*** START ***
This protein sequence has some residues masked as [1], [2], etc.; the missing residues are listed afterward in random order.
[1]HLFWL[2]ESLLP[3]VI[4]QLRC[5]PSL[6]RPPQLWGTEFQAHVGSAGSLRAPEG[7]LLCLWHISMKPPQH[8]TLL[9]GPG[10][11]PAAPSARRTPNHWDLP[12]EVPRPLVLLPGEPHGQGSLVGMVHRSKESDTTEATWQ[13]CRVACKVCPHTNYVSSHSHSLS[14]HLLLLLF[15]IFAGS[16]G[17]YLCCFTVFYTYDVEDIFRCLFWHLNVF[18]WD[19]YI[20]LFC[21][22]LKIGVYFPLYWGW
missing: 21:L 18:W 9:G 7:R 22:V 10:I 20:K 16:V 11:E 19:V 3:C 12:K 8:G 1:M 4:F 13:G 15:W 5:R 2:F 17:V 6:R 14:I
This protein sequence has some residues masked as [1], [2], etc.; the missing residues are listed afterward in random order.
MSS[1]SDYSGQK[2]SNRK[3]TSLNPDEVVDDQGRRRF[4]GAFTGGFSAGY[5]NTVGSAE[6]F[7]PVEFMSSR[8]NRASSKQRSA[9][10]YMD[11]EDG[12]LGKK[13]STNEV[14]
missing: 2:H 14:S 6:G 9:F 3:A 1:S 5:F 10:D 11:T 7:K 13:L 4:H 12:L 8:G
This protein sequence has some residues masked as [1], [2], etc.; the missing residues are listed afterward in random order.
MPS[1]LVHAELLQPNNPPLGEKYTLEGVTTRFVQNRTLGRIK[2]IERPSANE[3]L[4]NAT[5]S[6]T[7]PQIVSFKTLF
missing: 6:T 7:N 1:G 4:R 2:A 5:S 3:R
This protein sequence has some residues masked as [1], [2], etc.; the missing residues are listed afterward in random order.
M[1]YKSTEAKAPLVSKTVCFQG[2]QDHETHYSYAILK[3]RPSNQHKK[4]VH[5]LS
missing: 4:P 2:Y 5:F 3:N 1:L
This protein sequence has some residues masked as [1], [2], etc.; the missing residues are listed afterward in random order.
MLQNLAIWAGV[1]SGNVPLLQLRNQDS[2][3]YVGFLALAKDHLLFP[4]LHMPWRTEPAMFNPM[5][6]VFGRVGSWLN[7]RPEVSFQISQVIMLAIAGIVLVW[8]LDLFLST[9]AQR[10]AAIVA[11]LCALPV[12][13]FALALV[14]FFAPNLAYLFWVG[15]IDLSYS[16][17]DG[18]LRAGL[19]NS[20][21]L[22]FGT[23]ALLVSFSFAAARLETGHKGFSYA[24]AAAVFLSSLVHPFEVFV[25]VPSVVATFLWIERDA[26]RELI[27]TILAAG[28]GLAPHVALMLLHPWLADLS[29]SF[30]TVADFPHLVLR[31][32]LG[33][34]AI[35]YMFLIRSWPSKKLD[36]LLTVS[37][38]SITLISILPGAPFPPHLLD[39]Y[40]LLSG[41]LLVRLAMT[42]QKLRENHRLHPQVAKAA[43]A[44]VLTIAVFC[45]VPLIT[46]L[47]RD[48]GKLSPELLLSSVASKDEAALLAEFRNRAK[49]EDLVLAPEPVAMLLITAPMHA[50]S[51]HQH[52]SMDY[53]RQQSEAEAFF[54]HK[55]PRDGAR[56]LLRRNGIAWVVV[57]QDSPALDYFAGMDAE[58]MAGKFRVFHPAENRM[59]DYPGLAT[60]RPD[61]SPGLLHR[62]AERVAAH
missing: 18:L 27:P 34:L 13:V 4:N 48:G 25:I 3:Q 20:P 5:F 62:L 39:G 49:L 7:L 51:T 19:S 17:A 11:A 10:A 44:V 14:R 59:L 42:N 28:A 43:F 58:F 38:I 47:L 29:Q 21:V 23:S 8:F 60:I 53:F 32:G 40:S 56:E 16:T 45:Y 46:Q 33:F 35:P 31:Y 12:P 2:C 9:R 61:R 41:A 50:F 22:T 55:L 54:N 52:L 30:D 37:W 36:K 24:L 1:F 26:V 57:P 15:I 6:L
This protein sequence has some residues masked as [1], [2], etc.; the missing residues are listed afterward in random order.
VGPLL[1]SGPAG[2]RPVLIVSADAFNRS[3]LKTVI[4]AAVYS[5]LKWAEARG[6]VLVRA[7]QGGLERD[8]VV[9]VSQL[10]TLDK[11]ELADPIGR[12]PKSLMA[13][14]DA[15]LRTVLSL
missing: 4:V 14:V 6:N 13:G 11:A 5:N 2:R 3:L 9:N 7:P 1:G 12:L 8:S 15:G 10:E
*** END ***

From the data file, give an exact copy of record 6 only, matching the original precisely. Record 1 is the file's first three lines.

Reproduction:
This protein sequence has some residues masked as [1], [2], etc.; the missing residues are listed afterward in random order.
VGPLL[1]SGPAG[2]RPVLIVSADAFNRS[3]LKTVI[4]AAVYS[5]LKWAEARG[6]VLVRA[7]QGGLERD[8]VV[9]VSQL[10]TLDK[11]ELADPIGR[12]PKSLMA[13][14]DA[15]LRTVLSL
missing: 4:V 14:V 6:N 13:G 11:A 5:N 2:R 3:L 9:N 7:P 1:G 12:L 8:S 15:G 10:E